This is an extract from Kiama Through The Years by Doug Johnston written in 1973.   

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The Early Settlers

In 1797 George Bass sheltered his whaleboat in Kiama harbour area while on a voyage of coastal exploration. He noted in his diary that he had found the Blowhole, calling it "a deep ragged hole and on one side of it the sea washed in through a subterraneous passage with a most tremendous noise".

Aborigines lived in the area at this time and had a good life. fishing from canoes and collecting shellfish along the coastline. They also ate wallaby, the young white shoots of the cabbage palm and wild fruit. The remains of many kitchen middens can still be found in the area. It is thought that the meaning of the word Kiama is derived from the local aboriginal word for "good fishing ground".

The first white settlers were those men who came to cut and ship out cedar. The countryside at that time, in the early 1820's, was a sub-tropical jungle with cabbage palms, figs, gums, cedar trees, climbing vines and much heavy undergrowth. Often they worked for agents in Sydney. The trees were felled by two men and loaded onto sailing vessels and shipped to Sydney.

The cedar cutters and occasional stockmen lived in primitive huts. The bush tracks were poorly defined and a pocket compass was necessary to find the way about. The open land in the late twenties was devoted to beef cattle, although some settlers carried on a small amount of farming. Many of the cedar cutters were wild men and spent all their money on liquor.

In 1831 a detachment of troops arrived to maintain law and order and barracks were erected where the Methodist Church now stands.

In 1832 David Smith, who first arrived cedar cutting in 1821, received a grant of half an acre of land at the south-west corner of Bong Bong and Manning Streets on which he built the first permanent house in Kiama. The first hotel in town was opened at Smith's home in 1837 and was called the Gum Tree Inn. Meanwhile, some large land grants were taken up in the Kiama district and these included :

EUREKA. This property was situated just south of the Minnamurra River and overlooking the ocean. It was promised to John Cowell in 1825 and later bought by Captain Charles who built a little school in the estate. Later, in the 1850's, he went to Scotland and supervised the construction of the paddle steamer S.S. Kiama and brought her to Australia under sail, stowing the paddle boxes as cargo. He became an alderman and M.L.A.

 RIVERSDALE. Situated just west of Kiama town, it was acquired in 1830 by James Robb who, amongst his many pursuits, established an orchard and a vineyard on his property. In 1884 the Pioneer Butter Factory was established here.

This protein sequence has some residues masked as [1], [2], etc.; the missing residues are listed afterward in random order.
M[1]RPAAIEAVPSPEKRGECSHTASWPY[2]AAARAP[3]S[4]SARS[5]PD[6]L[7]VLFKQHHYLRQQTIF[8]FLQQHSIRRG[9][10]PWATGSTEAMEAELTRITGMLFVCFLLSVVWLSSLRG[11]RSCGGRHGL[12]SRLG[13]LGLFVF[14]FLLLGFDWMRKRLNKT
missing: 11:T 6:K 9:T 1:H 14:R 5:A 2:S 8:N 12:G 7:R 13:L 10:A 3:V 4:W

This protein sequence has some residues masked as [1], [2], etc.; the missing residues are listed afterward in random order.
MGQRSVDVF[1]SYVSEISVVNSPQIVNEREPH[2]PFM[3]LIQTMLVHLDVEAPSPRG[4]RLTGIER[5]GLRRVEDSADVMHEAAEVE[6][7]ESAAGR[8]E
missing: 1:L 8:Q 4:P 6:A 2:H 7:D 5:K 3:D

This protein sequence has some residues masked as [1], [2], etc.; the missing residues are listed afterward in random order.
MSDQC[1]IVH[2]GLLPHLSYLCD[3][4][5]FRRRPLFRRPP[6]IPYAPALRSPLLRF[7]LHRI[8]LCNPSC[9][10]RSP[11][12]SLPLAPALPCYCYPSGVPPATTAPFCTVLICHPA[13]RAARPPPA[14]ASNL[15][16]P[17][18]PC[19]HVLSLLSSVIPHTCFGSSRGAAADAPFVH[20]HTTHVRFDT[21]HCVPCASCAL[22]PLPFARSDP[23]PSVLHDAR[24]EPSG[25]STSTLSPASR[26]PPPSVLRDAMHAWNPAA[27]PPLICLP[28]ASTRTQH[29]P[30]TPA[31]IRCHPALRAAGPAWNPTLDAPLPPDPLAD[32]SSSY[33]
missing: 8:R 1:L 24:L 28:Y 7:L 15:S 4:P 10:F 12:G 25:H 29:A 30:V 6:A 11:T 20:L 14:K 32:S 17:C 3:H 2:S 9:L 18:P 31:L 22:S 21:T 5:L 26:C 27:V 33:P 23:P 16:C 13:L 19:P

BARROUL. Originally promised to Andrew Byne, it was bought in 1827 by Rev. Thomas Kendall. It was immediately to the south of Kiama townsite. Kendall's son Thomas inherited it in 1833 when his father was drowned off Jervis Bay when the cutter Brisbane sank. Thomas Kendall jnr. became a J.P. and alderman. Later the land was divided into a number of dairy farms. Henry Kendall, the poet, was a relative of this family and worked for a time as a shop assistant at Jamberoo.

BONAIRA. Situated between Barroul and Mt. Pleasant it was promised to Captain W. Farmer in 1825. He ran cattle and then sold to William Manning. It, too, was cleared and divided into dairy farms.

OMEGA RETREAT. This property extended south of Mt. Pleasant and was granted to James Gray in 1825 who later became a J.P. and well known identity. In 1901 it was subdivided and sold.

ALNE BANK. Situated in the area known today as Rose Valley, it was granted to Michael Hindmarsh in 1827. He was the first real resident of Gerringong and spent most of the first ten years cedar cutting, shipp- ing the cedar out of Gerringong Boat Harbour. In the thirties he ex- perimented growing tobacco, but it was not a success. later bL, became a J.Fl. and in 1851 built a fine stone house which still stands today.

RENFREW PARK. This property was granted to William Smith in 1821. In 1835 it was purchased by Robert Miller for five shillings per acre and, being just west of Werri Beach, it was mostly swamp. However, Robert Miller was an industrious man and he drained and cleared the land.

SARAH'S VALLEY. This grant in Jamberoo valley was secured by Michael Hyam. He established a tannery and bootmakers and, in 1837, a hotel known as the Harp Inn. In the early 1840's the land was sold to Robert Owen and the private village of Jamberoo was laid out there, the remainder being subdivided into small dairy farms.

WOODSTOCK. John Ritchie received a grant just north of Jamberoo Village and on it a timber and flour mill was erected in 1838. Woodstock mill was a two storied building and was the largest in lllawarra. Initially water power was used and later steam. Associate endeavours included a biscuit factory, a piggery and a bacon factory. However, the complex was not profitable and the mills were closed down in 1860.